The establishment of the École Pratique d’Agriculture, which became the Institut Agricole Régional in 1982, dates back to the 1950s and was able to disseminate new cultivation techniques, directing wine production towards the search for the quality of wines rather than productivity. In the seventies the first Cooperative Cellars were born, that still play a very important role in the processing of grapes and in the spread of Aosta Valley wines. The improvement of the quality of wines creates a virtuous circle, increasing the appreciation of the market, with an increase in demand, which in turn encourages the creation of new businesses and the growth of existing businesses, stimulating the development of viticulture. Today in the Aosta Valley there are six cooperative wineries and about forty private wineries, many of which are organised in producer groups.

Valle d’Aosta or Vallée d’Aoste DOC

The wine-growing area of the Aosta Valley DOC is identified with the flat valley bottom where the Dora Baltea flows. The orientation of the East-West axis of the Dora Baltea determines the exposure of the slopes of the main valley: one exposed to South “adret” and one exposed to North “envers”. The scarcity of areas suitable for agriculture has led the populations of the Alps to turn their efforts towards the sunny sides of the mountains, creating the construction of imposing terraces.

The Aosta Valley DOC Designation of Origin was recognized in 1971 and has undergone changes over time, introducing new varieties, most of which are indigenous. Among the vines suitable for the production of the DOC Valle d’Aosta, 7 are autochthonous (Mayolet, Fumin, Cornalin, Petit rouge, Premetta, Vuillermin and Prié blanc), 2 are traditional (Petite Arvine, Nebbiolo), while the white Muscat is historically cultivated in the area of Chambave. Also for the new plants are maintained the traditional forms of breeding and pruning systems such as to pursue the best and rational provisions on the surfaces of the vine. Often are still used pergolas, structured in such a way as to allow the minimum heat dispersion from the ground and to bear the weight of winter snowfalls.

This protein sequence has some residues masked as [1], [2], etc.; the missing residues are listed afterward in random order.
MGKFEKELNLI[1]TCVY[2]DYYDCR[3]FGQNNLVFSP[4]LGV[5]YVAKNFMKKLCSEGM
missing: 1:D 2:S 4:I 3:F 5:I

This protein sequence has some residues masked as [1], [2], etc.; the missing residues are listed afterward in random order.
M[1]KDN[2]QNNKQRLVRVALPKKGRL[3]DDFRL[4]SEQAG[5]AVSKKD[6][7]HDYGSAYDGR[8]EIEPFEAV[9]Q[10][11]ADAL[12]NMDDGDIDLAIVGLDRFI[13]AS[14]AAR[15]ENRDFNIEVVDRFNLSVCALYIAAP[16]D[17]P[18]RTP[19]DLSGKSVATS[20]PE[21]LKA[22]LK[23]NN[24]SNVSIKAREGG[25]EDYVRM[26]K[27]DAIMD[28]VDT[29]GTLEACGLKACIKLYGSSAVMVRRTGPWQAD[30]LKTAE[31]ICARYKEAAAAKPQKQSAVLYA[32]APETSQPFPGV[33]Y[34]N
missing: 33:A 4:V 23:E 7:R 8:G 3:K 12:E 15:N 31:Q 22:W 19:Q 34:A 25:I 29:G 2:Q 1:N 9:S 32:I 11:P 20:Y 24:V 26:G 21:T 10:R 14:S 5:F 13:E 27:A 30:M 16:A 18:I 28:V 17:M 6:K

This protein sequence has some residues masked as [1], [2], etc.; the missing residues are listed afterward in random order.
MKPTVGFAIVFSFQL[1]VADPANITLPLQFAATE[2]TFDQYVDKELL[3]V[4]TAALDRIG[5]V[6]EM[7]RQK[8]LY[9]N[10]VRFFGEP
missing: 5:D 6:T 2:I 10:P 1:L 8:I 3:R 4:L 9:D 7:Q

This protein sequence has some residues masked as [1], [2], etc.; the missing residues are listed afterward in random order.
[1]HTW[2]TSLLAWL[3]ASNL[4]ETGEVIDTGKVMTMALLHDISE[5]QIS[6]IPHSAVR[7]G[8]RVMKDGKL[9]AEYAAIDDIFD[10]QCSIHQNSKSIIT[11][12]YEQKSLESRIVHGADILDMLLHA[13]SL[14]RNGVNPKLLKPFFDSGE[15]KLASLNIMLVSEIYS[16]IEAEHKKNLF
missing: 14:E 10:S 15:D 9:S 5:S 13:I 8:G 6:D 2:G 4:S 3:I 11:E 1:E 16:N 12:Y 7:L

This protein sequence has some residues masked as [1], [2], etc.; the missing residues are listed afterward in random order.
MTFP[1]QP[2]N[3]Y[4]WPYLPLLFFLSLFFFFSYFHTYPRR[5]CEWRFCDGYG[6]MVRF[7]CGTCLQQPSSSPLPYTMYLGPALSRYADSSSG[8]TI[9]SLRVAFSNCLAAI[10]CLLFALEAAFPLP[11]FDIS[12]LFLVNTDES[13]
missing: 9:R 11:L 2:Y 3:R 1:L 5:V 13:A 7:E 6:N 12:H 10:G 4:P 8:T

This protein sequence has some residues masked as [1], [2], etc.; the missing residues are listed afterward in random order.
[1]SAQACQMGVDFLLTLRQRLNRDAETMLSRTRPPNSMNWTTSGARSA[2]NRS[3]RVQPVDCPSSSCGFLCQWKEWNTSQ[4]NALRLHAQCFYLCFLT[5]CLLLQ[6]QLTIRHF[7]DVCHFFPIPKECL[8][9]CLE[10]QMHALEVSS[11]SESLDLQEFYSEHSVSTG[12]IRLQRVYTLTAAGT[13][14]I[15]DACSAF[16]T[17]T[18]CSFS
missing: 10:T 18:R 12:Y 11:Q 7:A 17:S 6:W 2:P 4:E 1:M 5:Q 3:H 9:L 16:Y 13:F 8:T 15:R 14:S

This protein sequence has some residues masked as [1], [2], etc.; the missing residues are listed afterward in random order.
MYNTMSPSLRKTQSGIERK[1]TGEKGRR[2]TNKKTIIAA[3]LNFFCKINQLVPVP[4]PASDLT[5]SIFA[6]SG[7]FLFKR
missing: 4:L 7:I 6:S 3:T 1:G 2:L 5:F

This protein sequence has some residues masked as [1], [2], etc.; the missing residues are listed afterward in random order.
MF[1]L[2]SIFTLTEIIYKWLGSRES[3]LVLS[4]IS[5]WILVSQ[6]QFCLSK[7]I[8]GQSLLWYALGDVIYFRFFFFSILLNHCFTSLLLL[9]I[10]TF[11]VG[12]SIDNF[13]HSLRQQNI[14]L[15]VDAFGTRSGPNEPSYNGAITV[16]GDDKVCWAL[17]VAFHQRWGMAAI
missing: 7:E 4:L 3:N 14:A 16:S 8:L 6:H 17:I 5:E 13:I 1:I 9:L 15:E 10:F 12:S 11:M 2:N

The red wines of the Aosta Valley DOC have fruity aromas typical of the vines of origin, which in the versions to be aged fade into spicy and balsamic notes. The hues range from the more or less intense ruby of young wines to garnet with orange reflections of the more mature versions of some varieties.The tasting is characterized by moderate acidity, with good structure and with a good persistence of tannins ranging from very soft to slightly bitter, depending on the grape varieties.

The white wines of Valle d’Aosta DOC are characterized by shades ranging from pale yellow with greenish reflections to golden straw; predominate, on the palate, fruity sensations with mineral notes also important, characteristics of loose and light soils. At the nose fruity and floral notes, often very intense, thanks to the strong temperature range that characterizes the environments of cultivation at high altitude. For the sweet and late harvest versions, the fruity notes give way to perceptions of jam and very sharp dried fruit in a context of good complexity with warm notes of alcohol and important and balanced structures at the same time.

Source: 🍷